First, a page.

4 Materials and methods
4.1 Collection of plant materials
After proper identification of the plant, fresh mature leaves of A. reticulata (aged about one to four years) were collected from Burdwan town, West Bengal, India (23◦16ꞌN, 87◦54ꞌE) during the month of September and October, 2013, and the voucher specimen (voucher No. GCZSM-4) was deposited as herbarium to Mosquito, Microbiology and Nanotechnology Research Units, Parasitology Laboratory, Department of Zoology, The University of Burdwan, West Bengal, India. After collection, the leaves were washed gently with water and dried on paper towels.

4.2 Preparation of solvent extract
Leaves of A. reticulata were dried in shade for 10-12 days and then chopped finely. Two hundred grams of finely chopped leaves were packed in a Soxhlet apparatus and the plant extract was prepared using 2000 ml of ethanol. The period of extraction was 72 h. The pooled extract was evaporated by rotary evaporator to obtain semisolid extract. Semi solid extract was stored in refrigerator at 4 ͦC for further use.The semi solid extract (0.05 g) were dissolved in 100 ml of 5 % ethanol to prepare stock test solution. After preliminary trial, required graded concentration i.e. 1.5, 3, 6, 12, 18 and 24 ppm were prepared adding required volume of stock test solution with required volume of distilled water, making 100 ml of final test solution of different concentrations which were used in bioassay experiments. Stock test solution was prepared freshly on the same day of bioassay experiments.

4.3 Test mosquitoes
The present study was conducted at Mosquito, Microbiology and Nanotechnology Research Units, Parasitology Laboratory, Department of Zoology, The University of Burdwan, Burdwan (23◦16ꞌN, 87◦54ꞌE) West Bengal, India. Larvae of Ae. aegypti and Cx. quinquefasciatus mosquitoes were taken for bioassay experiments from laboratory mosquito colonies which were maintained in the laboratory. Mosquito colonies were kept free from insecticides, repellents and exposure to pathogens. The mosquito larvae were fed with artificial food i.e. mixture of dog biscuits and dried yeast powder in the ratio of 3:1.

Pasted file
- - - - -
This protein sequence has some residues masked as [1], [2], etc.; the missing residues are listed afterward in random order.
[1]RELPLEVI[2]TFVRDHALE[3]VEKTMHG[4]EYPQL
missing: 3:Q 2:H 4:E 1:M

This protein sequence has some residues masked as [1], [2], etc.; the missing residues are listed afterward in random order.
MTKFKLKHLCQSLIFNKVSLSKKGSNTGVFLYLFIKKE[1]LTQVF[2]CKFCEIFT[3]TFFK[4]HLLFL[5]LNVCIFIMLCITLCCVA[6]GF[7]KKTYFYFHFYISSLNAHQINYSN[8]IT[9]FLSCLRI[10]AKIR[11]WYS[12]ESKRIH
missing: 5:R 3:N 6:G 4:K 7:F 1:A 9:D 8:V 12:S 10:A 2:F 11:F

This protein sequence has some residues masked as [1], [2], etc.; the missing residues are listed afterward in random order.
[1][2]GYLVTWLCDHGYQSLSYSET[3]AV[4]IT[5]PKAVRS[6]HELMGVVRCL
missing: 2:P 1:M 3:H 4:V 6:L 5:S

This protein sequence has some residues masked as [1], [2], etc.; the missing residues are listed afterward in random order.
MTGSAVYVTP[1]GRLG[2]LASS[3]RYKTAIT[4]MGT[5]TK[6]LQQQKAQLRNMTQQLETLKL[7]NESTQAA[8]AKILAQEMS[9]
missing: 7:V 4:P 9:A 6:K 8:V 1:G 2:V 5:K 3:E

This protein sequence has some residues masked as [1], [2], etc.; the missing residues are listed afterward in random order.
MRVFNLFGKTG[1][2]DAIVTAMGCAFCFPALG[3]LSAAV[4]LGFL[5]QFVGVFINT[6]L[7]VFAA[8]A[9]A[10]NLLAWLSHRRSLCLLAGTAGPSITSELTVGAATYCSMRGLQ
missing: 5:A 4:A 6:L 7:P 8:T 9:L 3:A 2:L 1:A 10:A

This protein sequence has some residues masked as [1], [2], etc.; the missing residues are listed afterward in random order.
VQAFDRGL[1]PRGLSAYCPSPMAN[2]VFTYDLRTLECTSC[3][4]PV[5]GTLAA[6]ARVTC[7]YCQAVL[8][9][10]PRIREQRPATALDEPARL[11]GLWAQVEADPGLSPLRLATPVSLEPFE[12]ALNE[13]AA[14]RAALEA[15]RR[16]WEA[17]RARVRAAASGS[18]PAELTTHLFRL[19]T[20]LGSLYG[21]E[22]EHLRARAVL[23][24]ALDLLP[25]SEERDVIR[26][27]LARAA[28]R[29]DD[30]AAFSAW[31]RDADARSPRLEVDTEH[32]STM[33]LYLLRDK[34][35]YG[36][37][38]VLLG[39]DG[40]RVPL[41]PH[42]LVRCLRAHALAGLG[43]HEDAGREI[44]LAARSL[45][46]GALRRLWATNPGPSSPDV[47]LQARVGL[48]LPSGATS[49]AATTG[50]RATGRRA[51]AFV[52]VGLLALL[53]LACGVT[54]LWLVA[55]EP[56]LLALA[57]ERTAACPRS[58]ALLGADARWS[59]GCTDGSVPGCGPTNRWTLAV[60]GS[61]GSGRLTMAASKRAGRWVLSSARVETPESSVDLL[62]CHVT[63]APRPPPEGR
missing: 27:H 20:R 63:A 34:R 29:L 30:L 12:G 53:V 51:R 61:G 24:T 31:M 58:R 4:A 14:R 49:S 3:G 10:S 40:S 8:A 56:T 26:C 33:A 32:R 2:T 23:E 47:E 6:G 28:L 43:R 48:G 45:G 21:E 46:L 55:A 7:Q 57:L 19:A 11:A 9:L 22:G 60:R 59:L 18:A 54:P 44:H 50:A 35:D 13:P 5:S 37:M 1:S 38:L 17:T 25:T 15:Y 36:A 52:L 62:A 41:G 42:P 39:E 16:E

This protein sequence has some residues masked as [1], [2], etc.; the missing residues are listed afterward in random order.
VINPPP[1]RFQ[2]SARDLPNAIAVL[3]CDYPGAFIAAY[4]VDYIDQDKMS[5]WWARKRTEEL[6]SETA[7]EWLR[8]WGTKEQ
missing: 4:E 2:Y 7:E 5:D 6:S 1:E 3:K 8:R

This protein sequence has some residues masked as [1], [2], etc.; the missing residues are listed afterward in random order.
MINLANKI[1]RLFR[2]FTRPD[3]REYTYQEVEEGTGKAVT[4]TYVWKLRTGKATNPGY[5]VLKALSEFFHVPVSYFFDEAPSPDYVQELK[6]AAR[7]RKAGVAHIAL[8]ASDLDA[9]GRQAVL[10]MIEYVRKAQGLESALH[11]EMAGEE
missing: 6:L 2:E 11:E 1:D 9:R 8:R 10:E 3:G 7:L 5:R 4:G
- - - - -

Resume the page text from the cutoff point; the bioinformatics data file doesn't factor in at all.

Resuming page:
4.4 Larvicidal bioassay
The bioassay experiments were done according to standard WHO procedure (1981) with slight modification. All instars larvae of Ae. aegypti and Cx. qui- nquefasciatus were used during bio assay experiments. Thirty larvae were put in different plastic bowls of 225 ml capacity and 9 cm in diameter containing each with 100 ml of test solution of different concentrations. After preliminary trial, 1.5, 3, 6, 12, 18 and 24 ppm and 1.5, 3, 6, 12 and 18 ppm dosages were used against Ae. aegypti and Cx. quinquefasciatus respectively for larvicidal bioassay experiments. Ethanol treated controls were run concurrently by mixing 100 ml of tap water with 0.5 ml of ethanol. Larval mortalities were recorded after 24, 48, and 72 h of exposure cumulatively. Dead larvae were detected when they fail to move after touching with fine brush on cervical or siphon region. All bioassays and control experiments were replicated three times on three separate days under laboratory conditions at 25-30º C and 80-90% relative humidity.

4.5 Effect on non target organisms
 Ethanol leaf extract of A. reticulata were tested against non target organisms viz., Chironomus circumdatus larvae, Diplonychus annulatum and tadpoles of frog with LC50 value of the extract against 3rd instar larva of Cx. quinquefasciatus at 24 h of post exposure. Each tested non target organism was kept in an environment similar to their natural habitat for acclimation in the laboratory as per procedure used by Suwannee et al., (2006). Ten early 4th instar Chironomus circumdatus larvae, 10 3rd instar nymph of Diplonychus annulatum and 10 tadpoles of frog were kept separately in 500 ml glass beaker containing 200 ml of pond water and treated at the dosages mentioned. Number of dead non-target organisms was noted after 24, 48 and 72 h of exposures. A set of control (200 ml of pond water with 0.5 ml of ethanol) of each organism was run parallel. Each experiment (including control) was replicated thrice on separate three days.

4.6 Statistical analyses
The computer software STAT PLUS 2009 - trial version was used to calculate the LC50, LC90 values through Log Probit analyses (95% confidence level), regression equations, coefficient of determination (R2) and completely randomized three way  ANOVA.

5 Acknowledgements
We are thankful to Professor Dr. A Mukhopadhyay, Department of Botany, The University of Burdwan, for his kind help to identify the plant species. We are also grateful to UGC-DRS for providing financial assistances.
Conflict of interest We have no conflict of interest.